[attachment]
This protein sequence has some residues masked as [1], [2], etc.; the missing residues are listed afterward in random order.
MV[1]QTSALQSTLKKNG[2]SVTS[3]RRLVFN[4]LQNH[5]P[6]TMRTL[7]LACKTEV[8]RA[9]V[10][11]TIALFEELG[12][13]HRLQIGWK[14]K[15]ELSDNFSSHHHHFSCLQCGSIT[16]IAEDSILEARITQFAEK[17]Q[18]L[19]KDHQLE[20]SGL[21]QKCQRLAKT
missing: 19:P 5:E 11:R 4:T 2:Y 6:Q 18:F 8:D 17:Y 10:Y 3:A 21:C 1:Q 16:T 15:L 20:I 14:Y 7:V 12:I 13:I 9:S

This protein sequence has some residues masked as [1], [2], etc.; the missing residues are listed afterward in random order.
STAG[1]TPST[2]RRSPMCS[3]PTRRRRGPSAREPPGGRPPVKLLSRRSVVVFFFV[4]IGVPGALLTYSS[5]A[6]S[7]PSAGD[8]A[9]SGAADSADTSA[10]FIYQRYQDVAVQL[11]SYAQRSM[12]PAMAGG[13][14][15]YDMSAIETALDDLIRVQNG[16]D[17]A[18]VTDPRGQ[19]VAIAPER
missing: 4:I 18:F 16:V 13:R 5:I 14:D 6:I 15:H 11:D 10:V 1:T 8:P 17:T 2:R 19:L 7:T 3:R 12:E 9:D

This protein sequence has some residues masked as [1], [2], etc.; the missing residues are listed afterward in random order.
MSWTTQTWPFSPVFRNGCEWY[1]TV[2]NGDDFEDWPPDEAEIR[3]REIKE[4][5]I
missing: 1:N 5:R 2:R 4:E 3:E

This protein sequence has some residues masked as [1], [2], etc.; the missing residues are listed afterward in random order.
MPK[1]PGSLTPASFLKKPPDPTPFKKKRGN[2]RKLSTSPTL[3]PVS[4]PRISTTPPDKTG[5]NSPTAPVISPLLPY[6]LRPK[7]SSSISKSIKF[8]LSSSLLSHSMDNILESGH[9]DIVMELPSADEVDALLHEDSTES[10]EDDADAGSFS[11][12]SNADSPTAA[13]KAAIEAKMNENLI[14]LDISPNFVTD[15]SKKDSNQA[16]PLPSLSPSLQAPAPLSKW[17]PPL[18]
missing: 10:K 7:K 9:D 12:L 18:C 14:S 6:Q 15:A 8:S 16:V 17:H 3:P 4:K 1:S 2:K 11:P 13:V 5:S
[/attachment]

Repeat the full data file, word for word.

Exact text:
This protein sequence has some residues masked as [1], [2], etc.; the missing residues are listed afterward in random order.
MV[1]QTSALQSTLKKNG[2]SVTS[3]RRLVFN[4]LQNH[5]P[6]TMRTL[7]LACKTEV[8]RA[9]V[10][11]TIALFEELG[12][13]HRLQIGWK[14]K[15]ELSDNFSSHHHHFSCLQCGSIT[16]IAEDSILEARITQFAEK[17]Q[18]L[19]KDHQLE[20]SGL[21]QKCQRLAKT
missing: 19:P 5:E 11:R 4:T 2:Y 6:Q 18:F 8:D 17:Y 10:Y 3:A 21:C 1:Q 16:T 15:L 20:I 14:Y 7:V 12:I 13:I 9:S

This protein sequence has some residues masked as [1], [2], etc.; the missing residues are listed afterward in random order.
STAG[1]TPST[2]RRSPMCS[3]PTRRRRGPSAREPPGGRPPVKLLSRRSVVVFFFV[4]IGVPGALLTYSS[5]A[6]S[7]PSAGD[8]A[9]SGAADSADTSA[10]FIYQRYQDVAVQL[11]SYAQRSM[12]PAMAGG[13][14][15]YDMSAIETALDDLIRVQNG[16]D[17]A[18]VTDPRGQ[19]VAIAPER
missing: 4:I 18:F 16:V 13:R 5:I 14:D 6:I 15:H 11:D 10:V 1:T 8:P 17:T 2:R 19:L 7:T 3:R 12:E 9:D

This protein sequence has some residues masked as [1], [2], etc.; the missing residues are listed afterward in random order.
MSWTTQTWPFSPVFRNGCEWY[1]TV[2]NGDDFEDWPPDEAEIR[3]REIKE[4][5]I
missing: 1:N 5:R 2:R 4:E 3:E

This protein sequence has some residues masked as [1], [2], etc.; the missing residues are listed afterward in random order.
MPK[1]PGSLTPASFLKKPPDPTPFKKKRGN[2]RKLSTSPTL[3]PVS[4]PRISTTPPDKTG[5]NSPTAPVISPLLPY[6]LRPK[7]SSSISKSIKF[8]LSSSLLSHSMDNILESGH[9]DIVMELPSADEVDALLHEDSTES[10]EDDADAGSFS[11][12]SNADSPTAA[13]KAAIEAKMNENLI[14]LDISPNFVTD[15]SKKDSNQA[16]PLPSLSPSLQAPAPLSKW[17]PPL[18]
missing: 10:K 7:K 9:D 12:L 18:C 14:S 6:Q 15:A 8:S 16:V 17:H 3:P 4:K 1:S 2:K 11:P 13:V 5:S